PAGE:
Archive — Generative art

“Brian Eno’s ideas have resonance for architecture” says Finn Williams

“Brian Eno’s ideas have resonance for architecture” says Finn Williams

Where is here? And what is now? The answers are more complicated than you might think.

Eno’s realisation that “people live in different sizes of here” led him to the idea of The Big Here and Long Now – a way of thinking that asks fundamental questions of who we design for, the scale we design at, and the timescales we design in…

According to Danny Hillis, the inventor of the Clock of the Long Now, “the more we divide time, the less far we look into the future.” So what impact is this having on the design of our cities? And how can we create real and lasting public value in the context of an increasingly narrow and short-sighted here and now?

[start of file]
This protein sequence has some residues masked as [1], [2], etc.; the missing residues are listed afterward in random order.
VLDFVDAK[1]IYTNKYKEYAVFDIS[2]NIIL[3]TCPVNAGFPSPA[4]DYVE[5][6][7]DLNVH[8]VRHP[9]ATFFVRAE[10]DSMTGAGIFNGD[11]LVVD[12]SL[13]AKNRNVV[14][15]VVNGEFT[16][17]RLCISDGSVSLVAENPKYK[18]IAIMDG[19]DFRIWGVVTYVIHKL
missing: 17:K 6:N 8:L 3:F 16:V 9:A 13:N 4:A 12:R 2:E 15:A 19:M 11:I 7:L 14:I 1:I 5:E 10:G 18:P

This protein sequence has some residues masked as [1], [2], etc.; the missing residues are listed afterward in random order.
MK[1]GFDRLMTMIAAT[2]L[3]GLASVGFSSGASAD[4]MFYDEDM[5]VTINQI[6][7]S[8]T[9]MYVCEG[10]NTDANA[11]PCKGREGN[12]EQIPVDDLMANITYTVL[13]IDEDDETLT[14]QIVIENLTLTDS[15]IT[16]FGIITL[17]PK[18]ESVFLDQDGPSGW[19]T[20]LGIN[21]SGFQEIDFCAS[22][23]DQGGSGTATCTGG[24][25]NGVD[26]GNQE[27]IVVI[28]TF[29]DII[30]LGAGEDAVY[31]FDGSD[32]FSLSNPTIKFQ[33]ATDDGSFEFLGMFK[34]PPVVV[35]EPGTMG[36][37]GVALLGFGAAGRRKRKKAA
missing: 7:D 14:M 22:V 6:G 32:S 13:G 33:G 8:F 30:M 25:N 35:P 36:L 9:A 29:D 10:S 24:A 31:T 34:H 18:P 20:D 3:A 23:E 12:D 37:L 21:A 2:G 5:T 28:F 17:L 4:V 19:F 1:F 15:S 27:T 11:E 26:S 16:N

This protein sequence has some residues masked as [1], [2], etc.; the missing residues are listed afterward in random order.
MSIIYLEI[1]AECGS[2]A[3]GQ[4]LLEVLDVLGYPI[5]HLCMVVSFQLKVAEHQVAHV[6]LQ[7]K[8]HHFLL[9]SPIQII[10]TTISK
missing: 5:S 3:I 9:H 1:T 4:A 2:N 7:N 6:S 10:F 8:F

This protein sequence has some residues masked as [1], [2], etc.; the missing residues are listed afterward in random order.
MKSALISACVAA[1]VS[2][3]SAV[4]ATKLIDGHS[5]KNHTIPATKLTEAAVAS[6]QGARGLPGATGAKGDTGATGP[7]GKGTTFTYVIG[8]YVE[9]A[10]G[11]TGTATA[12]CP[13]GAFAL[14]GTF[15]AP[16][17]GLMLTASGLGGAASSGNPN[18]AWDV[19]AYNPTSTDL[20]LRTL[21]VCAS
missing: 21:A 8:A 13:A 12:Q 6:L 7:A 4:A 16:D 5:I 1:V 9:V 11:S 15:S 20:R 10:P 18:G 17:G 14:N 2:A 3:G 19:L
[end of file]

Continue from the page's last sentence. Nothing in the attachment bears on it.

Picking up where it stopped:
How architects, designers and urban planners can learn from Brian Eno’s generative music.

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What happens when you let computers optimise floorplans

Evolving floorplans

The rooms and expected flow of people are given to a genetic algorithm which attempts to optimize the layout to minimize walking time, the use of hallways, etc. The creative goal is to approach floor plan design solely from the perspective of optimization and without regard for convention, constructability, etc.

I’m not sure this would work in real life. But it’s a fascinating idea, and the floorplans are certainly interesting to look at.

Via Boing Boing.

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